Work and life under one roof

The first year of a business is often hard. For Shazia Mustafa, it has been harder than for most. Not only has she had to face all that starting a business throws at you, but she has had to contend with a baby who is not a great sleeper, an injured husband, an Ofsted inspection and moving house. spoke to her.

“It’s been a challenge,” she says. Shazia set up Third Door last year. It provides office space and childcare under one roof and is aimed mainly at self-employed or freelance workers and those who are working from home. Increasingly, though, people have been getting in touch with Third Door just for the nursery places. The kind of childcare it offers is extremely flexible, catering to those working irregular hours or days. Users book the hours and days they need in advance and vary them if they need to.

Only six weeks into opening the doors of the business, which is based in Wandsworth, London, Shazia’s husband ruptured his Achilles tendon, meaning he could not move for a while. This meant she had to do more of the childcare and housework than normal – Shazia has a one-and-a-half year old and a preschooler. “It seems like little things, but you do not realise how much your partner does until they can’t do it,” she says. “Thank goodness it was only temporary.”

Shazia says the business is on track, though, and she has over 100 customers signed up and 30 regular ones. “The number is going up all the time,” she says. The majority of customers were self employed at the beginning, but now a growing number are people working from home at least some of the week. “They want to work close to where their children are and they like the banter,” says Shazia. “They feel part of something.” They include one lady who works for a US-based company. They are paying for her childcare. Shazia is keen to do more work directly with employers.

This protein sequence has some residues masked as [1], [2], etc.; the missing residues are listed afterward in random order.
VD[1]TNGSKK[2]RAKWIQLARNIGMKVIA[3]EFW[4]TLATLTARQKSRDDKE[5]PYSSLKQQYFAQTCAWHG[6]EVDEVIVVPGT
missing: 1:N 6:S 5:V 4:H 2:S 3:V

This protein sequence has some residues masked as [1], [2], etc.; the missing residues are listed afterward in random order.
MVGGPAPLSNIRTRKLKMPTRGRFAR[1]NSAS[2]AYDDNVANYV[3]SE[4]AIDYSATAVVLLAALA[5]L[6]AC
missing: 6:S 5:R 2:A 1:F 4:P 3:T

New developments
She also has plans to open up a new Third Door centre, probably in another part of London, in the next year. “It may have been a bit crazy starting a business in a recession, but more and more people are working from home and there is a real need for childcare when people need it,” she says. She must be onto something as the business has already won several awards.

She says one of the things which has been hardest for her has been getting the right team. “When you employ someone you tend to expect them to work in the same way you do. I have realised that not everyone has the same initiative and ideas and they need guidance,” she says, adding that she is 120 per cent happy with the staff she now has.

Shazia does a very long day, getting to the office between five and six o’clock in the morning. Her husband brings the children in later in the morning and they stay at Third Door to the end of the day, which is around six o’clock. Her husband works mainly from home, but has one day a week in the office. “I do the day to day managing of the business,” says Shazia. “I like being under pressure.” Her husband helps, particularly with strategy. She has a receptionist. She also employs childcare staff, a PR person, website designer, events manager and health and safety officer on a freelance basis. Employing people freelance means she keeps her costs and red tape down.

“I could not do a job where I do these hours and do not get to see the children,” she says. “Here I can put the hours in and see them.”

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